Heat stroke, dehydration and gastroenteritis, better known as diarrhea, are the most common ailments from March to October, however, the number one enemy during the hot season is cholera.
In spite of the advances in water purification and the work done by the Ministry of Health to raise people’s awareness, there are things that resist change, and there are diseases that have not ceased to circulate.
The annual incidence of cholera in Mexico decreased from a peak of 16 430 annual cases in 1995 to a single case in 2001 and no cases in 2002 .
Overall, the case fatality rate was below 1%. The highest incidence rates occurred in the southern and northern regions.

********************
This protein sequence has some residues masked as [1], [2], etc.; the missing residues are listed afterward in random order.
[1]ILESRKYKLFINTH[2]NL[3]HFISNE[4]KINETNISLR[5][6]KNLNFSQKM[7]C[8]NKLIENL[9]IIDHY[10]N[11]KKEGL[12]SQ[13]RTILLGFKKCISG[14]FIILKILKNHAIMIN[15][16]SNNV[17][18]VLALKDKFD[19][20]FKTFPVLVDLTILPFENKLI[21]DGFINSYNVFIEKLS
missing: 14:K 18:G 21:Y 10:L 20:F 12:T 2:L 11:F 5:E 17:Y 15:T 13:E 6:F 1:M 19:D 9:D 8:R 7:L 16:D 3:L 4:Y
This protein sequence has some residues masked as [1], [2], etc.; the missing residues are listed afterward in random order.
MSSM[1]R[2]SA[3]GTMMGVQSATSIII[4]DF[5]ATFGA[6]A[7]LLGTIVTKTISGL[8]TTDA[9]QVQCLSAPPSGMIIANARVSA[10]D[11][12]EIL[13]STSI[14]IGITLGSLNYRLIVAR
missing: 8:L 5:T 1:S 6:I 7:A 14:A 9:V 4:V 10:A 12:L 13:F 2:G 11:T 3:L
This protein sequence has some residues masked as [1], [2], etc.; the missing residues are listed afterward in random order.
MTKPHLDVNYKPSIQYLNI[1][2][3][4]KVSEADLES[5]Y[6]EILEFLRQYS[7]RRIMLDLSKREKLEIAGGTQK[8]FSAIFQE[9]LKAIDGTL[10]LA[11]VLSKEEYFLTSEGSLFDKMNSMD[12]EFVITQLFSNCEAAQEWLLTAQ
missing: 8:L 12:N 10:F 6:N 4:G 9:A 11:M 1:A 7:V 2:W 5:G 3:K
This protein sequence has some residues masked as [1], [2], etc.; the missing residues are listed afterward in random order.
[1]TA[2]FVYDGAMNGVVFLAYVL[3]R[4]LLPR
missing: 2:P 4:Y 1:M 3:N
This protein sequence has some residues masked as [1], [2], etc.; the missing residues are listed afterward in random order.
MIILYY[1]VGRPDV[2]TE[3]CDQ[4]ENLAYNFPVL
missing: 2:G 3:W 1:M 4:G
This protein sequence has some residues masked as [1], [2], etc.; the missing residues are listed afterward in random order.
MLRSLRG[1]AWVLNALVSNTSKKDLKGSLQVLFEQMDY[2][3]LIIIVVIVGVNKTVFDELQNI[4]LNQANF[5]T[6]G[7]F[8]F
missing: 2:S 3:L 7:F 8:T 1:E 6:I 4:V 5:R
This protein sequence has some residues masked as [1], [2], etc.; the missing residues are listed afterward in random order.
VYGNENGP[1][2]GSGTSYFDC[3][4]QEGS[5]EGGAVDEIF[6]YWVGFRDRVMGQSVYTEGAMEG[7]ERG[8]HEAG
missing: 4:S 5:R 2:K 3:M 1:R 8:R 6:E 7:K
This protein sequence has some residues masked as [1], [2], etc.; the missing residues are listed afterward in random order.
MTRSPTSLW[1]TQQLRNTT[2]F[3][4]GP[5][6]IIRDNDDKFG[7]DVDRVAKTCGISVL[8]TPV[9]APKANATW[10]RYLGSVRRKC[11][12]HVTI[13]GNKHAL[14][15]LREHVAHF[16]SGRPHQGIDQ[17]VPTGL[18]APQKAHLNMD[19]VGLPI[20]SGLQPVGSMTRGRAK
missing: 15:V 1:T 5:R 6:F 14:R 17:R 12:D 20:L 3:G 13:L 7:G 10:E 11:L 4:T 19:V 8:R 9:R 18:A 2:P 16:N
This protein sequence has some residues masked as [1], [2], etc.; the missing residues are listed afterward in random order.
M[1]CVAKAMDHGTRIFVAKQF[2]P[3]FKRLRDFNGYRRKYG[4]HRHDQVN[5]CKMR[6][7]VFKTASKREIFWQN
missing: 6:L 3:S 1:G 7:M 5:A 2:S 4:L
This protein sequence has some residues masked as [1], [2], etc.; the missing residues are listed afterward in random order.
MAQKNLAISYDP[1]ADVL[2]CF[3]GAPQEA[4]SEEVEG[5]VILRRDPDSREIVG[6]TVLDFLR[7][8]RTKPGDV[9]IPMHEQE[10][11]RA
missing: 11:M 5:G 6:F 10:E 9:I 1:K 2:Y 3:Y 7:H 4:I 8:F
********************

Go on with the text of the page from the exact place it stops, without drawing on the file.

In October last year, the federal government advised health care facilities to be on the lookout for cases of cholera due to an outbreak of the disease in Haiti.
Citing the Pan American Health Organization’s report of a cholera outbreak in the Caribbean country, the Health Ministry said Thursday that the government had issued an “epidemiological notice” advising all “health units” to be alert to symptoms of the bacterial disease in people who have recently been in Haiti.
Fleeing poverty, violence and political uncertainty, large numbers of Haitians have come to Mexico in recent years.
Back then, the Pan American Health Organization stated that it was “working closely with Haitian public health authorities and international partners to support the country’s response to the recent cholera outbreak.”